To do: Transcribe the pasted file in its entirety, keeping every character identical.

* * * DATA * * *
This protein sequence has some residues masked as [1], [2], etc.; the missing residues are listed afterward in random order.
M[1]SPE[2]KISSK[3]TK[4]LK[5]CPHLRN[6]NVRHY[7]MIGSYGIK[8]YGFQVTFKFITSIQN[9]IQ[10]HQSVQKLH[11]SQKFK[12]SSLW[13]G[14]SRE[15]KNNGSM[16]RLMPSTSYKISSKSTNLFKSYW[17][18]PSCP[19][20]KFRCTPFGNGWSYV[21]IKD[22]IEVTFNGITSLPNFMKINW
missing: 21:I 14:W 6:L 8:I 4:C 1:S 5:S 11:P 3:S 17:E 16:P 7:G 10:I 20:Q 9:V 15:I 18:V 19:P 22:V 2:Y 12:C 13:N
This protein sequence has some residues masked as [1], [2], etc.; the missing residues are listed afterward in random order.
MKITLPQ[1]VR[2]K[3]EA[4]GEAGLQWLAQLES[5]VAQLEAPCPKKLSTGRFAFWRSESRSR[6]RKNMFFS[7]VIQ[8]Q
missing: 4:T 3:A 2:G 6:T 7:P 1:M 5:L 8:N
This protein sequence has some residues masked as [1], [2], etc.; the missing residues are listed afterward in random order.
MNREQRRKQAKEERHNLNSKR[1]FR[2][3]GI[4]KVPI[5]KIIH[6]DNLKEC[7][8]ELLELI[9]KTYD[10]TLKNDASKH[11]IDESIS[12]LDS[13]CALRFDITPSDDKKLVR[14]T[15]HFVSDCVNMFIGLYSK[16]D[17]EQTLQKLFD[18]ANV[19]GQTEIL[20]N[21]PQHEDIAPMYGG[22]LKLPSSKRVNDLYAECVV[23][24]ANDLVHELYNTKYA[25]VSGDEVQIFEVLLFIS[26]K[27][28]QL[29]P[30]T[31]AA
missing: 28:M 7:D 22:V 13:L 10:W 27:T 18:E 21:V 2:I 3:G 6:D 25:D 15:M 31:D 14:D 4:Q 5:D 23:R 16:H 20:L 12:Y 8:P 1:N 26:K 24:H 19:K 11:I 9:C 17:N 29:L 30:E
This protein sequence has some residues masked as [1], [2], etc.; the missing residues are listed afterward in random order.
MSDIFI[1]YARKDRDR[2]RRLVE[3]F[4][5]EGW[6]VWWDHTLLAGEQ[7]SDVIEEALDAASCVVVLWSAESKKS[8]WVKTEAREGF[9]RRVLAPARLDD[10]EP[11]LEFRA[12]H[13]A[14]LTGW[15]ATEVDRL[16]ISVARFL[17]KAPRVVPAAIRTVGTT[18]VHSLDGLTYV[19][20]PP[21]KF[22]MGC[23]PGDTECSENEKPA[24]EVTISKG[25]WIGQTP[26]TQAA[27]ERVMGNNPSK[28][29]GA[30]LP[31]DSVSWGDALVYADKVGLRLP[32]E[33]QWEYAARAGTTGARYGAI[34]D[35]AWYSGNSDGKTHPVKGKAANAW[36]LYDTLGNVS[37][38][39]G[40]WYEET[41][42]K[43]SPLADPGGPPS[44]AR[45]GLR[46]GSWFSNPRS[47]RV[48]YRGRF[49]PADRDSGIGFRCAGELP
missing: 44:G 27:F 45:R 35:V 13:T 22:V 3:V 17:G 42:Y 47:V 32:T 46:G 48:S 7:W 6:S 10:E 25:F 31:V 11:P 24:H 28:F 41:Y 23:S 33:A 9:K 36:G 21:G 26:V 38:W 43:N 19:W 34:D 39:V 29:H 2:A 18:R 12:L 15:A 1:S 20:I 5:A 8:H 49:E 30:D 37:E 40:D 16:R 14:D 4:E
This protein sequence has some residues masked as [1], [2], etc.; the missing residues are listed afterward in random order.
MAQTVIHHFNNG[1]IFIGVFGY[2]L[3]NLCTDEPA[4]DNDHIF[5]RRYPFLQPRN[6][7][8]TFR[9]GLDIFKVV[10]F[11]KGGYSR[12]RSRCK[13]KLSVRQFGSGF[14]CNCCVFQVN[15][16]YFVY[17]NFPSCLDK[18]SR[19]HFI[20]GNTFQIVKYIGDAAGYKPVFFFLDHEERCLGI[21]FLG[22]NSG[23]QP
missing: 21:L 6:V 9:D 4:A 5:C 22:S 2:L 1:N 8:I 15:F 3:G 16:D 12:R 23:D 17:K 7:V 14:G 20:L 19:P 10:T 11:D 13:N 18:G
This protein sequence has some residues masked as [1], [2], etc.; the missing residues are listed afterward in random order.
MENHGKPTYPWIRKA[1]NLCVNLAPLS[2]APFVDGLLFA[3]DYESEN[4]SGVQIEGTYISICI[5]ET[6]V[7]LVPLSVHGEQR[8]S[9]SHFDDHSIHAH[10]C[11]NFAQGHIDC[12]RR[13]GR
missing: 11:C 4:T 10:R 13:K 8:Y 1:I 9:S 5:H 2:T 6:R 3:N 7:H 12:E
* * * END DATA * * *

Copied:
This protein sequence has some residues masked as [1], [2], etc.; the missing residues are listed afterward in random order.
M[1]SPE[2]KISSK[3]TK[4]LK[5]CPHLRN[6]NVRHY[7]MIGSYGIK[8]YGFQVTFKFITSIQN[9]IQ[10]HQSVQKLH[11]SQKFK[12]SSLW[13]G[14]SRE[15]KNNGSM[16]RLMPSTSYKISSKSTNLFKSYW[17][18]PSCP[19][20]KFRCTPFGNGWSYV[21]IKD[22]IEVTFNGITSLPNFMKINW
missing: 21:I 14:W 6:L 8:I 4:C 1:S 5:S 11:P 3:S 17:E 16:P 7:G 10:I 20:Q 9:V 15:I 18:V 19:P 22:V 2:Y 12:C 13:N
This protein sequence has some residues masked as [1], [2], etc.; the missing residues are listed afterward in random order.
MKITLPQ[1]VR[2]K[3]EA[4]GEAGLQWLAQLES[5]VAQLEAPCPKKLSTGRFAFWRSESRSR[6]RKNMFFS[7]VIQ[8]Q
missing: 4:T 3:A 2:G 6:T 7:P 1:M 5:L 8:N
This protein sequence has some residues masked as [1], [2], etc.; the missing residues are listed afterward in random order.
MNREQRRKQAKEERHNLNSKR[1]FR[2][3]GI[4]KVPI[5]KIIH[6]DNLKEC[7][8]ELLELI[9]KTYD[10]TLKNDASKH[11]IDESIS[12]LDS[13]CALRFDITPSDDKKLVR[14]T[15]HFVSDCVNMFIGLYSK[16]D[17]EQTLQKLFD[18]ANV[19]GQTEIL[20]N[21]PQHEDIAPMYGG[22]LKLPSSKRVNDLYAECVV[23][24]ANDLVHELYNTKYA[25]VSGDEVQIFEVLLFIS[26]K[27][28]QL[29]P[30]T[31]AA
missing: 28:M 7:D 22:V 13:L 10:W 27:T 18:E 21:V 2:I 3:G 6:D 25:D 15:M 31:D 14:D 4:Q 5:D 23:R 16:H 20:L 12:Y 8:P 1:N 26:K 24:H 19:K 11:I 9:C 17:N 29:L 30:E
This protein sequence has some residues masked as [1], [2], etc.; the missing residues are listed afterward in random order.
MSDIFI[1]YARKDRDR[2]RRLVE[3]F[4][5]EGW[6]VWWDHTLLAGEQ[7]SDVIEEALDAASCVVVLWSAESKKS[8]WVKTEAREGF[9]RRVLAPARLDD[10]EP[11]LEFRA[12]H[13]A[14]LTGW[15]ATEVDRL[16]ISVARFL[17]KAPRVVPAAIRTVGTT[18]VHSLDGLTYV[19][20]PP[21]KF[22]MGC[23]PGDTECSENEKPA[24]EVTISKG[25]WIGQTP[26]TQAA[27]ERVMGNNPSK[28][29]GA[30]LP[31]DSVSWGDALVYADKVGLRLP[32]E[33]QWEYAARAGTTGARYGAI[34]D[35]AWYSGNSDGKTHPVKGKAANAW[36]LYDTLGNVS[37][38][39]G[40]WYEET[41][42]K[43]SPLADPGGPPS[44]AR[45]GLR[46]GSWFSNPRS[47]RV[48]YRGRF[49]PADRDSGIGFRCAGELP
missing: 44:G 27:F 45:R 35:V 13:T 22:V 3:V 17:G 42:Y 47:V 32:T 46:G 48:S 7:W 6:S 10:E 25:F 31:V 11:P 24:H 28:F 41:Y 23:S 33:A 9:K 36:G 21:G 26:V 38:W 43:N 19:W 34:D 39:V 29:H 2:A 18:R 12:L 15:A 1:S 20:I 5:A 8:H 49:E 30:D 37:E 40:D 16:R 14:D 4:E
This protein sequence has some residues masked as [1], [2], etc.; the missing residues are listed afterward in random order.
MAQTVIHHFNNG[1]IFIGVFGY[2]L[3]NLCTDEPA[4]DNDHIF[5]RRYPFLQPRN[6][7][8]TFR[9]GLDIFKVV[10]F[11]KGGYSR[12]RSRCK[13]KLSVRQFGSGF[14]CNCCVFQVN[15][16]YFVY[17]NFPSCLDK[18]SR[19]HFI[20]GNTFQIVKYIGDAAGYKPVFFFLDHEERCLGI[21]FLG[22]NSG[23]QP
missing: 21:L 6:V 9:D 4:A 5:C 22:S 2:L 1:N 8:I 15:F 3:G 16:D 12:R 23:D 17:K 7:V 14:G 20:L 19:P 10:T 11:D 13:N 18:G
This protein sequence has some residues masked as [1], [2], etc.; the missing residues are listed afterward in random order.
MENHGKPTYPWIRKA[1]NLCVNLAPLS[2]APFVDGLLFA[3]DYESEN[4]SGVQIEGTYISICI[5]ET[6]V[7]LVPLSVHGEQR[8]S[9]SHFDDHSIHAH[10]C[11]NFAQGHIDC[12]RR[13]GR
missing: 11:C 4:T 10:R 13:K 8:Y 1:I 9:S 5:H 2:T 6:R 3:N 7:H 12:E